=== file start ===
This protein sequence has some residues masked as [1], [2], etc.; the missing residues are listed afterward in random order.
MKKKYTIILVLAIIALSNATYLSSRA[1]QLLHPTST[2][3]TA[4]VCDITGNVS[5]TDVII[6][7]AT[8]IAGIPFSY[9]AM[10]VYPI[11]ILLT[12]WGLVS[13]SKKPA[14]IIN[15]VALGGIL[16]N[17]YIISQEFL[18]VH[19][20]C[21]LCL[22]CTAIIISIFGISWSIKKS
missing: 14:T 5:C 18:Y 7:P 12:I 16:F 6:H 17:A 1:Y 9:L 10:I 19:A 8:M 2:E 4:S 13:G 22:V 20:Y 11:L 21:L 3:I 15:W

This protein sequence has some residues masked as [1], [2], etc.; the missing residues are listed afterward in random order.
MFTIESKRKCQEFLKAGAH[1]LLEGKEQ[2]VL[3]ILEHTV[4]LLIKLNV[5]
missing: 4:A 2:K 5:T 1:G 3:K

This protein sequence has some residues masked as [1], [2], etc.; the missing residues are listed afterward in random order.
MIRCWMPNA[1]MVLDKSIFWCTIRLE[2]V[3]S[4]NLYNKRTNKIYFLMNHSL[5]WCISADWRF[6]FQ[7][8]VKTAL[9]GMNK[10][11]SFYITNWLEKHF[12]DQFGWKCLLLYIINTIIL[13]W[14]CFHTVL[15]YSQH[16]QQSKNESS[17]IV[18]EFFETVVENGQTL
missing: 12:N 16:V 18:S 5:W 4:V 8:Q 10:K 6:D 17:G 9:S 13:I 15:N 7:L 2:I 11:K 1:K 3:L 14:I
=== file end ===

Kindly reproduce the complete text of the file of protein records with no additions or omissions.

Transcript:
This protein sequence has some residues masked as [1], [2], etc.; the missing residues are listed afterward in random order.
MKKKYTIILVLAIIALSNATYLSSRA[1]QLLHPTST[2][3]TA[4]VCDITGNVS[5]TDVII[6][7]AT[8]IAGIPFSY[9]AM[10]VYPI[11]ILLT[12]WGLVS[13]SKKPA[14]IIN[15]VALGGIL[16]N[17]YIISQEFL[18]VH[19][20]C[21]LCL[22]CTAIIISIFGISWSIKKS
missing: 14:T 5:C 18:Y 7:P 12:I 16:F 6:H 17:A 1:Y 9:L 10:I 19:A 8:M 2:E 4:S 13:G 22:V 20:Y 11:L 21:L 3:I 15:W

This protein sequence has some residues masked as [1], [2], etc.; the missing residues are listed afterward in random order.
MFTIESKRKCQEFLKAGAH[1]LLEGKEQ[2]VL[3]ILEHTV[4]LLIKLNV[5]
missing: 4:A 2:K 5:T 1:G 3:K

This protein sequence has some residues masked as [1], [2], etc.; the missing residues are listed afterward in random order.
MIRCWMPNA[1]MVLDKSIFWCTIRLE[2]V[3]S[4]NLYNKRTNKIYFLMNHSL[5]WCISADWRF[6]FQ[7][8]VKTAL[9]GMNK[10][11]SFYITNWLEKHF[12]DQFGWKCLLLYIINTIIL[13]W[14]CFHTVL[15]YSQH[16]QQSKNESS[17]IV[18]EFFETVVENGQTL
missing: 12:N 16:V 18:S 5:W 4:V 8:Q 10:K 6:D 17:G 9:S 13:I 15:N 7:L 2:I 11:K 1:K 3:L 14:I